In 1894, William Augustus Horn, a wealthy South Australian pastoralist and miner, organised an exploration of Central Australia. The Victorian government commissioned Walter Baldwin Spencer (1860-1929), Professor of Biology at the University of Melbourne, to participate as the expedition zoologist. Spencer not only joined the group on its arduous journey but also edited a major publication on its results. The Horn Expedition collected animals of all sorts for the museum, including numerous rarely encountered species. The collections were supplemented by material supplied by local landholders. Many of the species represented are now considered extinct or threatened, making the examples from the expedition a unique resource for research and education.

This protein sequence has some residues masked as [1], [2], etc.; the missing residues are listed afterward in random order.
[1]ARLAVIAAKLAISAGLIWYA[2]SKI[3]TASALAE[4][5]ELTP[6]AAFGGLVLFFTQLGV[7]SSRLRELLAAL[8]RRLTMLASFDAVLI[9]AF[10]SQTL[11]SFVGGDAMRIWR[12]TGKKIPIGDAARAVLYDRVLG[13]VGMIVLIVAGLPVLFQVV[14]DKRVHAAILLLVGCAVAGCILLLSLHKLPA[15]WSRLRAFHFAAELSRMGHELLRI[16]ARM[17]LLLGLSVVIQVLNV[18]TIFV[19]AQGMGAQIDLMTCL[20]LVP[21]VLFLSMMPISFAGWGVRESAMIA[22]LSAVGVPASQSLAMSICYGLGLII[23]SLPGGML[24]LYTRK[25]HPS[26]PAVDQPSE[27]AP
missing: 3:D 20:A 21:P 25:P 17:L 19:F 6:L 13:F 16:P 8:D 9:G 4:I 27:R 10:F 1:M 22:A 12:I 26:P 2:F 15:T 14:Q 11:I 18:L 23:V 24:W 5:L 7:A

Several authors published their findings on the expedition's vertebrate collections in research journals and in the four volumes edited by Spencer. Under agreement, the expedition's specimens were dispersed across several institutions; 19 birds were sent to the British Museum (Natural History), but many mammals were deposited with Museum Victoria. Spencer and E.R. Waite examined the mammals obtained by the Horn Expedition. Spencer described five new taxa: the Fat-tailed False Antechinus, the Sandhill Dunnart, the Kowari, the Stripe-faced Dunnart (through individual variation in the species the Stripe-faced Dunnart received two names; these two animals are now correctly identified as being of the same taxon). Waite was especially interested in rodents, describing three new species: the Central Rock Rat, the Shark Bay Mouse and the Sandy Inland Mouse. The museum's specimen of the Spinifex Hopping Mouse was originally retained by Spencer at his university office and not received at the museum until two decades later. The species was not recognised as new until 1922. Today, the carnivorous Mulgara is considered to be vulnerable in its arid habitats. The museum's specimen is an adult male collected at Charlotte Waters, where the species was regarded as common in 1894.